Abra and Celsius Network (decentralized finance) are two players that are moving traditional finance onto the blockchain. There are others, including Arca, that are bringing institutional knowledge into this space and that’s a good thing. Practical blockchain applications of existing needs will ultimately bring new users into this space.
Last week Abra, the crypto wallet/exchange came out with the news that it will allow fractional trading of traditional stocks via its wallet app. However, unlike traditional investing, the company intends to give investors synthetic access to public stocks via a process it calls “crypto-collateralized contracts”. In other words, the users aren’t actually going to be stockholders in a company but will be exposed to the performance — upside and downside — of the stock.
From what I can gather from publicly-available sources, rather than requiring an investor to purchase a minimum of one stock, an investor can purchase a fraction of a stock. This would be especially useful in the case of high-priced stocks such as Google ($1,102 a share), Amazon ($1,588 a share) or Berkshire Hathaway Class A ($300,771 a share). Instead, investors decide the amount of exposure they want to a particular stock, say, $5, and Abra goes ahead and gives an equivalent exposure to the actual stock. It isn’t clear whether an investor would actually be able to receive any dividends should they be declared on the stock and it also isn’t clear if the investor has any voting or other rights a normal shareholder would have.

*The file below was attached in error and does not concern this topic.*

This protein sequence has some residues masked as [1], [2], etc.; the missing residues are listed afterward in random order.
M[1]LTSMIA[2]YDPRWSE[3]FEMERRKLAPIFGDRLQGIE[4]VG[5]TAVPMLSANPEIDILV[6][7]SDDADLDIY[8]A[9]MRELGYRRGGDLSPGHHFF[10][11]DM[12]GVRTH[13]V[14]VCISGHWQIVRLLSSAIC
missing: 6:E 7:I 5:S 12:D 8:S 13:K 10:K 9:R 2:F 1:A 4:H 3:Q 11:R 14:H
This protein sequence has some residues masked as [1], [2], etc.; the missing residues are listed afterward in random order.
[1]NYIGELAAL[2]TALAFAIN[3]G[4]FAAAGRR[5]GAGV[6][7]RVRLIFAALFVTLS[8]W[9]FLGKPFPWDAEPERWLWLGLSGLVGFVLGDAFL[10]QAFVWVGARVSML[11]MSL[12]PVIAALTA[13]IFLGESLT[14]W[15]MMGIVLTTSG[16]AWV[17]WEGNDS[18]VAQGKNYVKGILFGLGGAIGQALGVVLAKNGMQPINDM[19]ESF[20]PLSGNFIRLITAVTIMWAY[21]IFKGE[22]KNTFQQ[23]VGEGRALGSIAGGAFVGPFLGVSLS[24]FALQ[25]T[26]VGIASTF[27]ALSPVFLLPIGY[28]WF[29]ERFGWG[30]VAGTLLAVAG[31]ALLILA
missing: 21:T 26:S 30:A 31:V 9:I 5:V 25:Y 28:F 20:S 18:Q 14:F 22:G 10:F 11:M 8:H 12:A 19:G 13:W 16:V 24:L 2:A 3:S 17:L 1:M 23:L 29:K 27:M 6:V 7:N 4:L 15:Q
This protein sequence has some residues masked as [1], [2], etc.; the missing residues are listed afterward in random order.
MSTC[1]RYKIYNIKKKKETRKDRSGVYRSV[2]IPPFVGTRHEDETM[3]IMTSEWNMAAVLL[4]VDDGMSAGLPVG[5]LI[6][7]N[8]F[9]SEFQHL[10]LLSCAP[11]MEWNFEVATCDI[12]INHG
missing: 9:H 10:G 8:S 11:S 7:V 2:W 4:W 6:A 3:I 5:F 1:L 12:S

There’s no mention of when this service is going to launch and there are a lack of details on how the company intends to operationally accomplish this new service. However, the company has stated that investors will need to deposit crypto to gain exposure. This would appear that in addition to being exposed to the performance of a particular stock, the investor is also exposed to the crypto/fiat floating exchange rate. Also, it isn’t clear what the margin requirements would be but it appears to be at least 100% collateralized, with margin calls for both the crypto/fiat exchange rate as well as the stock’s performance.
It remains to be seen what the regulatory framework will be for Abra’s new stock investing business. The company has at least taken the position that it isn’t subject to KYC/AML review for crypto deposits. From my perspective though, I’m thinking that Abra will need to address whether it is a broker/dealer and/or alternative trading system, and whether it needs to comply with FinCen KYC/AML (federal) rules.
More news continues to come out of QuadrigaCX. Consider the software engineer who lost his life savings (7 years’ worth). In order to save on some exchange fees, he transferred crypto to QuadrigaCX then attempted to withdraw it later (after he moved to Canada). The exchange, however, held onto the deposits since October, a couple of months before the apparent death of the founder, Gerald Cotten. Some of the Twitter comments to this news were just plain mean and blame the engineer for being foolish for trusting a third-party exchange. Yet, these are exactly the type of people that regulators are out to protect — investors who don’t know better (even if they should). I can’t imagine something like this happening in the existing financial system without a series of checks and balances. That regulatory judgment day is coming to crypto- sooner rather than later.
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